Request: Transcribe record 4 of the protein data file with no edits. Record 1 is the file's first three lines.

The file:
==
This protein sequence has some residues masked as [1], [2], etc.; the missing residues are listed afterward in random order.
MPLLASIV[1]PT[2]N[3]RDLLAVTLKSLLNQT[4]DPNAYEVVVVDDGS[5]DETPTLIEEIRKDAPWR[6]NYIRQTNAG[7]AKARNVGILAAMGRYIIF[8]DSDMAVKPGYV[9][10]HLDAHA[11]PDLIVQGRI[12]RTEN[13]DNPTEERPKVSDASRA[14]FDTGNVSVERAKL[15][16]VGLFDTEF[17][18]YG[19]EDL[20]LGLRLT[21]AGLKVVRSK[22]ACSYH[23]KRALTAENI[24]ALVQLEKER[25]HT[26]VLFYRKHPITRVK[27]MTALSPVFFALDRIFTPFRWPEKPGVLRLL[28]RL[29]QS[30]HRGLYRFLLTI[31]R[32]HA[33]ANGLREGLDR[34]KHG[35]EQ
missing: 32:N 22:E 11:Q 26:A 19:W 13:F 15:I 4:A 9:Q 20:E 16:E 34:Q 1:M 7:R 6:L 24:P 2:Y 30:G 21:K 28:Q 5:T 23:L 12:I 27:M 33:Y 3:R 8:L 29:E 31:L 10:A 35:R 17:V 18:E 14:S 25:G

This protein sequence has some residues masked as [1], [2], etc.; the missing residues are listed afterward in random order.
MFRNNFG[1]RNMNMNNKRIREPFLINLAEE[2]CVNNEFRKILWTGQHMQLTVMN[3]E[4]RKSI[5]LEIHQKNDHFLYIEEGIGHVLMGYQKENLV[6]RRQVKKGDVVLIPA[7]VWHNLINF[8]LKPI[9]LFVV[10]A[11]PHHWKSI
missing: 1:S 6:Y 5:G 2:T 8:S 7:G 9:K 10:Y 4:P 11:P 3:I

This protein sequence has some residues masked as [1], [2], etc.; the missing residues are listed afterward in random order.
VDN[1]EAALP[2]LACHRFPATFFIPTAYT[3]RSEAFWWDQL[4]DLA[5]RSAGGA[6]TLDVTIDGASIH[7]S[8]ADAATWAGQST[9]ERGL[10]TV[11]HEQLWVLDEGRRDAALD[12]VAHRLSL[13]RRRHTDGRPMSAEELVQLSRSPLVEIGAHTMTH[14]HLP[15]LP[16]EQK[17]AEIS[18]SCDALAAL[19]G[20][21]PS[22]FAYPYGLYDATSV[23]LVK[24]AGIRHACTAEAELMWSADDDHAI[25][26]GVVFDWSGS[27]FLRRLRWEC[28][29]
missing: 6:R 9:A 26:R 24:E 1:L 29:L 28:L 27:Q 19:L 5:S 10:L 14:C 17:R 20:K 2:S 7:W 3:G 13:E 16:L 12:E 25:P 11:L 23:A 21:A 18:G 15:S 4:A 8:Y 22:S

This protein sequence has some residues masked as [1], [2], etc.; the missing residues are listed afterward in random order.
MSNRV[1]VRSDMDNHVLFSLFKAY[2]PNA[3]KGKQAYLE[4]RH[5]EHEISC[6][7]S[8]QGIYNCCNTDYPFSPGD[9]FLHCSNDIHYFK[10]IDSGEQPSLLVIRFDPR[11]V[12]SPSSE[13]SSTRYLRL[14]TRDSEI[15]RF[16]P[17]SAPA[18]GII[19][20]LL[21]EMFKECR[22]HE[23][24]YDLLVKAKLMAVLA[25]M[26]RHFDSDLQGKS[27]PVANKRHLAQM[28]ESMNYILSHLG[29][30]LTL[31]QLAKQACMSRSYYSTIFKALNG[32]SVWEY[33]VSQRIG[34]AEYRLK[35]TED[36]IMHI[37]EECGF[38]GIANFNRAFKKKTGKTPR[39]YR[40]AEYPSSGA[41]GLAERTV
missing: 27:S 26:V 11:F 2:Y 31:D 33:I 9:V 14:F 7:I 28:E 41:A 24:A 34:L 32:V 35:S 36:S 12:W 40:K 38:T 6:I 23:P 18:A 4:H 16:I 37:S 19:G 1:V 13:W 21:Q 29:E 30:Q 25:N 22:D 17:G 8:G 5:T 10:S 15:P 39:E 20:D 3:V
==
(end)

This protein sequence has some residues masked as [1], [2], etc.; the missing residues are listed afterward in random order.
MSNRV[1]VRSDMDNHVLFSLFKAY[2]PNA[3]KGKQAYLE[4]RH[5]EHEISC[6][7]S[8]QGIYNCCNTDYPFSPGD[9]FLHCSNDIHYFK[10]IDSGEQPSLLVIRFDPR[11]V[12]SPSSE[13]SSTRYLRL[14]TRDSEI[15]RF[16]P[17]SAPA[18]GII[19][20]LL[21]EMFKECR[22]HE[23][24]YDLLVKAKLMAVLA[25]M[26]RHFDSDLQGKS[27]PVANKRHLAQM[28]ESMNYILSHLG[29][30]LTL[31]QLAKQACMSRSYYSTIFKALNG[32]SVWEY[33]VSQRIG[34]AEYRLK[35]TED[36]IMHI[37]EECGF[38]GIANFNRAFKKKTGKTPR[39]YR[40]AEYPSSGA[41]GLAERTV
missing: 27:S 26:V 11:F 2:Y 31:D 33:I 9:V 14:F 7:I 28:E 41:A 24:A 34:L 32:V 35:S 36:S 12:W 40:K 38:T 6:I 23:P 18:A 4:H 16:I 37:S 19:G 1:V 13:W 21:Q 29:E 30:Q 25:N 22:D 17:G 8:G 5:T 10:S 15:P 39:E 20:D 3:V